Disclaimer: Please be aware that information in this article is neither intended nor implied to be a substitute for professional medical advice. Always seek the advice of a qualified health provider prior to starting any new treatment or with any questions you may have regarding an injury or medical condition.
Written by: Naomi Kornelsen BSc, CAT(C)
Dry cupping is the more popular method of cupping in North America and is done without the removal of blood. The traditional form of cupping is done by having a flammable substance, for example paper, placed inside the cup and then lit on fire.
Once the fire is extinguished the cup is turned upside down and placed on the skin. As the air cools inside the cup a suction is formed and the skin is pulled into the cup and blood is drawn towards the skin. The modern version of cupping is done by using a plastic or glass cup and a pump in order to create the suction.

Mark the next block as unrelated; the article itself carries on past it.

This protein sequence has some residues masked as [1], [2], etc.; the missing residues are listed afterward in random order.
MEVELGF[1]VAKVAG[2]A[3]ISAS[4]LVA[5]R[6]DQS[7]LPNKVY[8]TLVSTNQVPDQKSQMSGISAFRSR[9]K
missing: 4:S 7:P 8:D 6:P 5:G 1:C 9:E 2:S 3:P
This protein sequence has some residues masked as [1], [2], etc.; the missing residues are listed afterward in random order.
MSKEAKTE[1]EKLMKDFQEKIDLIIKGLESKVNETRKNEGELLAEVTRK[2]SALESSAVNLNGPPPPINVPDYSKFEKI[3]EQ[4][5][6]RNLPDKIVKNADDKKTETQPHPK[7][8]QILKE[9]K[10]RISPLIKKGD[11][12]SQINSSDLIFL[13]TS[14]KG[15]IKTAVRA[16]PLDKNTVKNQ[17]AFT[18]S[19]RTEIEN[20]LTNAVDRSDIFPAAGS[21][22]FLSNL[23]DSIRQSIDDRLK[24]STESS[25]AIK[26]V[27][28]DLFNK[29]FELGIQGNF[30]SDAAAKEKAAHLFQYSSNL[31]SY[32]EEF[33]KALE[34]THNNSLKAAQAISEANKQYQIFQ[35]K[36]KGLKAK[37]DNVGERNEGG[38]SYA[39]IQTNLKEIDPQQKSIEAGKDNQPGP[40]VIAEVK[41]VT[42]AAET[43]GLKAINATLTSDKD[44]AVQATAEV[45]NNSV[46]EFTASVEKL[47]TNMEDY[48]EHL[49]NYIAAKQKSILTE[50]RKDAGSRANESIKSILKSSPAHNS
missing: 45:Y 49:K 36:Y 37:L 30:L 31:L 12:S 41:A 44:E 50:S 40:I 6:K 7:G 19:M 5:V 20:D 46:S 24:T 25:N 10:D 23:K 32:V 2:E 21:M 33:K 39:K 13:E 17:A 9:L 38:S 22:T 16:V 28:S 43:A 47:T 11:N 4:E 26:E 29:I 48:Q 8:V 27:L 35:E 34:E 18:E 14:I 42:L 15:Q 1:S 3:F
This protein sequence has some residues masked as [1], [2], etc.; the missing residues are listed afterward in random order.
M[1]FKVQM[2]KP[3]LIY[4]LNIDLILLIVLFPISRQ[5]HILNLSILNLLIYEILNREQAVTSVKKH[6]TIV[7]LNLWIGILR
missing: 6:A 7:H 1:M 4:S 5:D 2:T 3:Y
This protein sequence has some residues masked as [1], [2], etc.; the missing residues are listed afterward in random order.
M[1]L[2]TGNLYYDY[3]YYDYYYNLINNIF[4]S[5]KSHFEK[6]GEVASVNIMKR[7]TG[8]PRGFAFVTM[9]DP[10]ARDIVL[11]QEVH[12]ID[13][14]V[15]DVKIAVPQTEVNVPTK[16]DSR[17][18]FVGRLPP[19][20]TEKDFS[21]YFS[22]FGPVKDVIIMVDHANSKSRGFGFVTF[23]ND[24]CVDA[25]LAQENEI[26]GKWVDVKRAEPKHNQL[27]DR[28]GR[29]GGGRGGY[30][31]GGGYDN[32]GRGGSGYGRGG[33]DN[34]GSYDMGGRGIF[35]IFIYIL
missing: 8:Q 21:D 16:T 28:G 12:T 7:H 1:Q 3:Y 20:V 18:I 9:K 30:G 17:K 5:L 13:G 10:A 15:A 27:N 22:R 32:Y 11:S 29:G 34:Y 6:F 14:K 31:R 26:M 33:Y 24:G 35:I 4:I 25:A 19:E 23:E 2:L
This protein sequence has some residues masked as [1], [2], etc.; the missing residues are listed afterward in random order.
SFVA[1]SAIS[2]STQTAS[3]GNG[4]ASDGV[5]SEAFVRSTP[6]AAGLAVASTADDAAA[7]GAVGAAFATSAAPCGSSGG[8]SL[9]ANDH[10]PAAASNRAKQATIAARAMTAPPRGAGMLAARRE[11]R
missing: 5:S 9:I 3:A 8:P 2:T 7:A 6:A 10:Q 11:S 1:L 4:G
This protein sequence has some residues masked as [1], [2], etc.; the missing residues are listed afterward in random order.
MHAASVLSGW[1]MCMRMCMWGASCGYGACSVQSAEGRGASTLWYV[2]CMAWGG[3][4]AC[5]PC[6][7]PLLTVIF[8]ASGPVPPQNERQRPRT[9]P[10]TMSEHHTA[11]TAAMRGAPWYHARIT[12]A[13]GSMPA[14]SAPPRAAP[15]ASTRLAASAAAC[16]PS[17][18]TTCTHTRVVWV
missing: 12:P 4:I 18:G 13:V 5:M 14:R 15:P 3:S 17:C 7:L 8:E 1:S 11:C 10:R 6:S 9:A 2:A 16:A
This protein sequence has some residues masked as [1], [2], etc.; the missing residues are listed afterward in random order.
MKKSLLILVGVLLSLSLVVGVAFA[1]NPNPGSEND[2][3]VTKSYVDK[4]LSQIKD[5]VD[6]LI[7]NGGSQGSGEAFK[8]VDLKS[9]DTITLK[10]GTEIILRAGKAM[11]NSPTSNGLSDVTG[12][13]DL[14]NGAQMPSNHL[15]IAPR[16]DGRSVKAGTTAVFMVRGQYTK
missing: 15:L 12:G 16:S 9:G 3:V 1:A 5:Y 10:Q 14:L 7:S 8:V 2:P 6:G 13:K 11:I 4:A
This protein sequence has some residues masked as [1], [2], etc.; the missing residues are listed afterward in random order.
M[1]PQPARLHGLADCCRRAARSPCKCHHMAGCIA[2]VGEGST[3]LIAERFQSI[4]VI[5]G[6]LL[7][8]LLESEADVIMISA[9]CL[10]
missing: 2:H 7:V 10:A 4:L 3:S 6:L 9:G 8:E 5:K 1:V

Cupping is used for:
After treatment you may notice markings on your skin. These are often thought to be bruises, and although they have similar looks, they do not bring about the tenderness that a bruise does. The mark that is left behind after a cupping session is actually an ecchymosis mark. Essentially, this is old blood that has been sitting for a while that is being drawn to the surface to allow for the flow of new blood to come through the area of treatment. This allows toxins to be drawn out, broken down and removed from the body. Ecchymosis marks last anywhere from 2-7 days usually but can vary depending on length of treatment.
If you have any further questions or are interested in learning more about cupping and how it can work for you, email: firstname.lastname@example.org for more information and to book your next cupping session.
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